Skip to main content

Hours of Work and Overtime (PHO)

❗ Workloads and the COVID-19 pandemic

During any crisis there may greater demands placed on you and your colleagues—which could result in new work assignments and an increased workloads.

Some members have experienced an increase in their daily work since the COVID-19 pandemic started. It is helpful to keep track of the extra tasks and the additional time spent performing them. If your workload becomes excessive, you should discuss it with your manager. 

If you think your workload is excessive, consider asking your manager the following questions:

  1. What is the anticipated duration of the extra work?
  2. Can some of your existing work be reassigned?
  3. Are tasks evenly distributed in your work unit?

Work with your manager to see if you can come up with a solution together. If they are not open to a solution, ask for reasons.

More on refusing overtime and the impact of overtime on mental and physical health »

See updates for members on COVID-19 »


Contents

Introduction

Your hours of work and overtime

Full-time employees

Part-time employees

Refusing overtime and the impact of overtime on mental and physical health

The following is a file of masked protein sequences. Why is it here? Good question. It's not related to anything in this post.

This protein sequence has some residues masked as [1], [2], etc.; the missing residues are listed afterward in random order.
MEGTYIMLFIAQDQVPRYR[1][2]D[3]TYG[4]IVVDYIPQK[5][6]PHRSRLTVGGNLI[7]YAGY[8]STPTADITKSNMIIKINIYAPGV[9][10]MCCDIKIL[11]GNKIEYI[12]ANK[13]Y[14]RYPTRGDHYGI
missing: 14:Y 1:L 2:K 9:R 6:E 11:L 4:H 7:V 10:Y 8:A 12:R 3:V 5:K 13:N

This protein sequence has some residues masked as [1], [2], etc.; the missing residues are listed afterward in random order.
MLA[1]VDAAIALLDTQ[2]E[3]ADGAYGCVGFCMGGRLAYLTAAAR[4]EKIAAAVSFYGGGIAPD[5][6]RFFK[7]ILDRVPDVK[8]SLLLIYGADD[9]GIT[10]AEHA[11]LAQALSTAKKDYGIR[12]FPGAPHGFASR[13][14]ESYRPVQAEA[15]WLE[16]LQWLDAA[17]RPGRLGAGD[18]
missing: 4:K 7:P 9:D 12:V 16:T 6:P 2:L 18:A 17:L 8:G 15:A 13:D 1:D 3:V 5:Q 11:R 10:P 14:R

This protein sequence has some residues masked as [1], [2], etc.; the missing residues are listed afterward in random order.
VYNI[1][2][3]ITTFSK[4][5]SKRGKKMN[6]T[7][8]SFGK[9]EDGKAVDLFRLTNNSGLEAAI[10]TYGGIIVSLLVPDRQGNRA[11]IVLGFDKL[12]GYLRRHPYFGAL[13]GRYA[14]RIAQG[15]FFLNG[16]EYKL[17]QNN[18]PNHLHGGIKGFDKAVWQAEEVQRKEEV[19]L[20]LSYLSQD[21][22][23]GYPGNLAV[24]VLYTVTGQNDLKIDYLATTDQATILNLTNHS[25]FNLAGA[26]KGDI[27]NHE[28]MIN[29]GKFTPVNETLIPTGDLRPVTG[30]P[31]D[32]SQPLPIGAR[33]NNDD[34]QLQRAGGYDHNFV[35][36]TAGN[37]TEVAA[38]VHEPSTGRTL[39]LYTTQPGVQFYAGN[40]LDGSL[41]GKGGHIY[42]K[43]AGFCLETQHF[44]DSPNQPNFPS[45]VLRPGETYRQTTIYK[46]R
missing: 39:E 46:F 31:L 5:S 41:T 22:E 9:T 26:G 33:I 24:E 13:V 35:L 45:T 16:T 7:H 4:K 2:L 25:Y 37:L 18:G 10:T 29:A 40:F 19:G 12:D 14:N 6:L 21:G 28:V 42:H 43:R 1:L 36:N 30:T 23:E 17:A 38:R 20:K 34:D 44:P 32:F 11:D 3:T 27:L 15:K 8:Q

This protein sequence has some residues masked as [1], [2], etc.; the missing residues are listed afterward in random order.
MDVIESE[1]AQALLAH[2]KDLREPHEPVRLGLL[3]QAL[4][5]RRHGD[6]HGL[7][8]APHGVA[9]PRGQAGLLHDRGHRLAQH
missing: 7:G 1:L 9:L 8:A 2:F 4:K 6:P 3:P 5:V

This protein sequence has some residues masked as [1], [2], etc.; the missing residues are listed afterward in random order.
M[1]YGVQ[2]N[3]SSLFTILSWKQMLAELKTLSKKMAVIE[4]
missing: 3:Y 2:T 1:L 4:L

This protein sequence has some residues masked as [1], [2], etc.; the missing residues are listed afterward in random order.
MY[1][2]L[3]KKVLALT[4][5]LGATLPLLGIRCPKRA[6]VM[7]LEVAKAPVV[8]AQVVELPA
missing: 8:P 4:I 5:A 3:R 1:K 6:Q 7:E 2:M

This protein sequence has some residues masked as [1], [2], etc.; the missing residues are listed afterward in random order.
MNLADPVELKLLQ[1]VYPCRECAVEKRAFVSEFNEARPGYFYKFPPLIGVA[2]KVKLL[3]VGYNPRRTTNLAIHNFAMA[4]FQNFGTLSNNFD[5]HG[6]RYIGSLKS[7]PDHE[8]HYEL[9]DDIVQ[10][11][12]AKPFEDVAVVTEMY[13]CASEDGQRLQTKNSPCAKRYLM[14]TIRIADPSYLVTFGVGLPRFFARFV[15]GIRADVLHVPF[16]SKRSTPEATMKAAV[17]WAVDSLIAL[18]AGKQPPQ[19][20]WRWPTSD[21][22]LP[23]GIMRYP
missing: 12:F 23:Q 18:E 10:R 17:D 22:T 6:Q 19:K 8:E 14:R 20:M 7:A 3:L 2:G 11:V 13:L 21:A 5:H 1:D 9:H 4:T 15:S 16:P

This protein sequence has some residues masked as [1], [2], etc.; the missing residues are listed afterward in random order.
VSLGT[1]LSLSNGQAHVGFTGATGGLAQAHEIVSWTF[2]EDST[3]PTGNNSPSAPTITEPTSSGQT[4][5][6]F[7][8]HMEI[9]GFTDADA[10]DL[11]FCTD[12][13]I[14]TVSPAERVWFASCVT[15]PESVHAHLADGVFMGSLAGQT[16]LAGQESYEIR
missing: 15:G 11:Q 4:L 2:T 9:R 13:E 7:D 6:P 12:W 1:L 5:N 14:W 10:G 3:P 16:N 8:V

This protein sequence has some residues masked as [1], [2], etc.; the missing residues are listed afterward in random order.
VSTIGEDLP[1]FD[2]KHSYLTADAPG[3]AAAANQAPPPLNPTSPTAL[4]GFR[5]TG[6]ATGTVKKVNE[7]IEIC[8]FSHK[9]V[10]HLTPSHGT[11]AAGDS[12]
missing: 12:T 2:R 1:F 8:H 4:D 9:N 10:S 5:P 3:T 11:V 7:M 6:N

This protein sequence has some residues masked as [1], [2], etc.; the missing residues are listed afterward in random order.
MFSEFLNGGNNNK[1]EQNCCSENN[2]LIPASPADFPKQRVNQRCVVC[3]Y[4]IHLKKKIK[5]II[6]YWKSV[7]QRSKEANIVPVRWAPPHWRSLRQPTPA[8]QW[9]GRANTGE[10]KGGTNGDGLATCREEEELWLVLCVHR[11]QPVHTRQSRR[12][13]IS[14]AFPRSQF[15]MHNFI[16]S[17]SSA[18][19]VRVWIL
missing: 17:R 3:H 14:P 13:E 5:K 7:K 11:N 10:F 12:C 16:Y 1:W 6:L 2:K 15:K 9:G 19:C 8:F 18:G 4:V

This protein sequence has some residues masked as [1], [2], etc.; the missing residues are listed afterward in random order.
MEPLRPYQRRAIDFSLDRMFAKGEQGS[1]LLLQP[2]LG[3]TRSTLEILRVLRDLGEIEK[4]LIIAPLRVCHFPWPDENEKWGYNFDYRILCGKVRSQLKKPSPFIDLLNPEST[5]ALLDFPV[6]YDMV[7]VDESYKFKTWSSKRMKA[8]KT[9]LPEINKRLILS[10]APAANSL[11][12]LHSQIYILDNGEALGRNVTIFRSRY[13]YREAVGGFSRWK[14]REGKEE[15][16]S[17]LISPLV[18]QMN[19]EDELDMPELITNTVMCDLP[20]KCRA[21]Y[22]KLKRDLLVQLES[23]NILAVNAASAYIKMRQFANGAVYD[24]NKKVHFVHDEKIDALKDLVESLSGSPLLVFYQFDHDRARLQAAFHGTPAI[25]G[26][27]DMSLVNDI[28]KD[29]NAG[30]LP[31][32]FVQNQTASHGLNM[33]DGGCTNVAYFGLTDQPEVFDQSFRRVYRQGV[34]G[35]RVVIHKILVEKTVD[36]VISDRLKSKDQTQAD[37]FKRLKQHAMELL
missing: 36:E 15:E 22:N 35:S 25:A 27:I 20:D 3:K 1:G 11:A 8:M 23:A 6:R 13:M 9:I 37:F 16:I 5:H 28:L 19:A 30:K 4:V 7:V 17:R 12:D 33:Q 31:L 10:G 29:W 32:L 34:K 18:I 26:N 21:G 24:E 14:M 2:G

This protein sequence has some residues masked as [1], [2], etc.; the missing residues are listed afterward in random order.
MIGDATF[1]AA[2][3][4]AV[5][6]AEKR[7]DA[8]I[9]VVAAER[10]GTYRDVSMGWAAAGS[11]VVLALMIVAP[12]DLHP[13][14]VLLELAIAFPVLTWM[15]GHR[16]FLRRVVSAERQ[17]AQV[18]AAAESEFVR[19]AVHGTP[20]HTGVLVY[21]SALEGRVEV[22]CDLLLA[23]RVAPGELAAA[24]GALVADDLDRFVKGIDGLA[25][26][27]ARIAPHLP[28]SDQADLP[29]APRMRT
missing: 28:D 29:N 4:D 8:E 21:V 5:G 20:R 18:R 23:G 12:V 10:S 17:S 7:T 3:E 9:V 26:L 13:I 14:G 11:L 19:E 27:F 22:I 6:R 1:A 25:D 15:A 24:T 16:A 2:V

How to take your accumulated compensating leave time

Requesting your time off

If you would prefer to receive pay instead

If you still have remaining leave time on December 31

Frequently asked questions

If you have questions or need assistance


Introduction

The ability to collectively negotiate the terms and conditions of your employment, including your hours of work and overtime, is an important advantage of being a unionized professional.

Your Collective Agreement defines the parameters of hours of work and overtime in Article 42.


Your hours of work and overtime

The regular work week is 36.25 hours of work.

All overtime hours must be authorized by your manager. While it is not required for you to see pre-approval to work overtime hours, it is a best practice to seek their approval beforehand.

Full-time employees

Full-time employees, whether permanent or fixed term, at Public Health Ontario are entitled to receive compensating leave time of:

  • 1 hour for each hour worked in between 36.25 hours and 44 hours per work week;
  • 1.5 hours for each hour worked more than 44 hours per work week; and
  • 1.5 hours for each hour worked on your regularly scheduled day off.

Part-time employees

If you are a part-time employee, whether permanent or fixed term, at Public Health Ontario who is typically scheduled to work less than 36.25 hours per week:

  • you will be paid at your normal rate for any hours worked up until 36.25 hours per week; and
  • after that, you will receive compensating leave time as follows:
    • 1 hour for each hour worked in between 36.25 hours and 44 hours per work week;
    • 1.5 hours for each hour worked more than 44 hours per work week; and
    • 1.5 hours for each hour worked on a Saturday or Sunday.

Refusing overtime and the impact of overtime on mental and physical health

Frequent overtime can be stressful, affect your work-life balance, and lead to burn-out. If frequent overtime demands are becoming a challenge, please seek the assistance of a Workplace Representative at Public Health Ontario.